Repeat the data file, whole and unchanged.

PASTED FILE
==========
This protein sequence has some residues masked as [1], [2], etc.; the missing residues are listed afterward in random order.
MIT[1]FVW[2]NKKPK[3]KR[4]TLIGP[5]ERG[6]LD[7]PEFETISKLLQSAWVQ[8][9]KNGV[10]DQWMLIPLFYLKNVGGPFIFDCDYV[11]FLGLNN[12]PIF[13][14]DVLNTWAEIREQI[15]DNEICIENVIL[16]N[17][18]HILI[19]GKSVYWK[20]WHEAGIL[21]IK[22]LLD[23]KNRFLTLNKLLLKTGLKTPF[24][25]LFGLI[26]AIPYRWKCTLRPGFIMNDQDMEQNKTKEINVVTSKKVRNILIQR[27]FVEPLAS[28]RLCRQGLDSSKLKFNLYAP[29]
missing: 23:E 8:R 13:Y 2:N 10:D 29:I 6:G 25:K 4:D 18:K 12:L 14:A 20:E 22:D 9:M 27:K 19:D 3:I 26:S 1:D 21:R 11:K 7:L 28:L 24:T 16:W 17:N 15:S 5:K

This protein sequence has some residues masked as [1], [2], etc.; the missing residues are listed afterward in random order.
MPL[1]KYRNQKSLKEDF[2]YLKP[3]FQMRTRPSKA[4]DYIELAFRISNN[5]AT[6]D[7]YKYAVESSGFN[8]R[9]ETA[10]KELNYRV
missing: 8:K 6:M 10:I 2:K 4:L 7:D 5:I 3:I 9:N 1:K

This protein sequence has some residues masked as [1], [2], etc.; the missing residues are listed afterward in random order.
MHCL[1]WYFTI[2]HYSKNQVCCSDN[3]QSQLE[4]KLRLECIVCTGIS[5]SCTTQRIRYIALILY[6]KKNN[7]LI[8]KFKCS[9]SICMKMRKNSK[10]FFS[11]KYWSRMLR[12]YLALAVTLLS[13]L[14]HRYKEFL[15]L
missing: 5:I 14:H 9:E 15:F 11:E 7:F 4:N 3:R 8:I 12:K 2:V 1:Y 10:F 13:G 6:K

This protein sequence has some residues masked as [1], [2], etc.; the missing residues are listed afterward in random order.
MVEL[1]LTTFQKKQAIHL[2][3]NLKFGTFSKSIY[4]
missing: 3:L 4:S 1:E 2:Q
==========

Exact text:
This protein sequence has some residues masked as [1], [2], etc.; the missing residues are listed afterward in random order.
MIT[1]FVW[2]NKKPK[3]KR[4]TLIGP[5]ERG[6]LD[7]PEFETISKLLQSAWVQ[8][9]KNGV[10]DQWMLIPLFYLKNVGGPFIFDCDYV[11]FLGLNN[12]PIF[13][14]DVLNTWAEIREQI[15]DNEICIENVIL[16]N[17][18]HILI[19]GKSVYWK[20]WHEAGIL[21]IK[22]LLD[23]KNRFLTLNKLLLKTGLKTPF[24][25]LFGLI[26]AIPYRWKCTLRPGFIMNDQDMEQNKTKEINVVTSKKVRNILIQR[27]FVEPLAS[28]RLCRQGLDSSKLKFNLYAP[29]
missing: 23:E 8:R 13:Y 2:N 10:D 29:I 6:G 25:K 4:D 18:K 12:L 14:A 20:E 22:D 9:M 27:K 19:D 3:I 26:S 1:D 21:R 11:K 7:L 28:L 24:T 16:W 17:N 15:S 5:K

This protein sequence has some residues masked as [1], [2], etc.; the missing residues are listed afterward in random order.
MPL[1]KYRNQKSLKEDF[2]YLKP[3]FQMRTRPSKA[4]DYIELAFRISNN[5]AT[6]D[7]YKYAVESSGFN[8]R[9]ETA[10]KELNYRV
missing: 8:K 6:M 10:I 2:K 4:L 7:D 5:I 3:I 9:N 1:K

This protein sequence has some residues masked as [1], [2], etc.; the missing residues are listed afterward in random order.
MHCL[1]WYFTI[2]HYSKNQVCCSDN[3]QSQLE[4]KLRLECIVCTGIS[5]SCTTQRIRYIALILY[6]KKNN[7]LI[8]KFKCS[9]SICMKMRKNSK[10]FFS[11]KYWSRMLR[12]YLALAVTLLS[13]L[14]HRYKEFL[15]L
missing: 5:I 14:H 9:E 15:F 11:E 7:F 4:N 3:R 8:I 12:K 2:V 1:Y 10:F 13:G 6:K

This protein sequence has some residues masked as [1], [2], etc.; the missing residues are listed afterward in random order.
MVEL[1]LTTFQKKQAIHL[2][3]NLKFGTFSKSIY[4]
missing: 3:L 4:S 1:E 2:Q